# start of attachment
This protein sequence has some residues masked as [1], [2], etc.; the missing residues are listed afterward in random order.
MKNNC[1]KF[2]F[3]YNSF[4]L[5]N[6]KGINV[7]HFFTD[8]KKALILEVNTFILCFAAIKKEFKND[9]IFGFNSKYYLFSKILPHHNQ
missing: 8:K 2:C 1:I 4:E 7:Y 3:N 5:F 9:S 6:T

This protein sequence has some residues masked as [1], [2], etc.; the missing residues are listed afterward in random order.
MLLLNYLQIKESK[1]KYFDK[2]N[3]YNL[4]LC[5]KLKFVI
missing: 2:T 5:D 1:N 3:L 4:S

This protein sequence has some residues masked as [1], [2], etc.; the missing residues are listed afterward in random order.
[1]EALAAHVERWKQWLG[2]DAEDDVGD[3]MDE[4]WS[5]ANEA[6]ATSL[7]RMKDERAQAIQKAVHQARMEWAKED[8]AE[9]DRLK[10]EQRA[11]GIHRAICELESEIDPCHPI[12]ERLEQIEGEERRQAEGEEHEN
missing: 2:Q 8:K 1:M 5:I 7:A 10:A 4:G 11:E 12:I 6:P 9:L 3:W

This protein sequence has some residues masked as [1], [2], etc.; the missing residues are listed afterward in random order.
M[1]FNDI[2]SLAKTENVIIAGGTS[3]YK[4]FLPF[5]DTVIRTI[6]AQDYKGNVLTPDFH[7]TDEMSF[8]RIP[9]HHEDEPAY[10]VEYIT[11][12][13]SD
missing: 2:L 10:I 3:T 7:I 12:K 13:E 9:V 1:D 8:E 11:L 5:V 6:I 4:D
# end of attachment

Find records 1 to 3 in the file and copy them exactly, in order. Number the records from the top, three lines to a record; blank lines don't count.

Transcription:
This protein sequence has some residues masked as [1], [2], etc.; the missing residues are listed afterward in random order.
MKNNC[1]KF[2]F[3]YNSF[4]L[5]N[6]KGINV[7]HFFTD[8]KKALILEVNTFILCFAAIKKEFKND[9]IFGFNSKYYLFSKILPHHNQ
missing: 8:K 2:C 1:I 4:E 7:Y 3:N 5:F 9:S 6:T

This protein sequence has some residues masked as [1], [2], etc.; the missing residues are listed afterward in random order.
MLLLNYLQIKESK[1]KYFDK[2]N[3]YNL[4]LC[5]KLKFVI
missing: 2:T 5:D 1:N 3:L 4:S

This protein sequence has some residues masked as [1], [2], etc.; the missing residues are listed afterward in random order.
[1]EALAAHVERWKQWLG[2]DAEDDVGD[3]MDE[4]WS[5]ANEA[6]ATSL[7]RMKDERAQAIQKAVHQARMEWAKED[8]AE[9]DRLK[10]EQRA[11]GIHRAICELESEIDPCHPI[12]ERLEQIEGEERRQAEGEEHEN
missing: 2:Q 8:K 1:M 5:I 7:A 10:A 4:G 11:E 12:I 6:P 9:L 3:W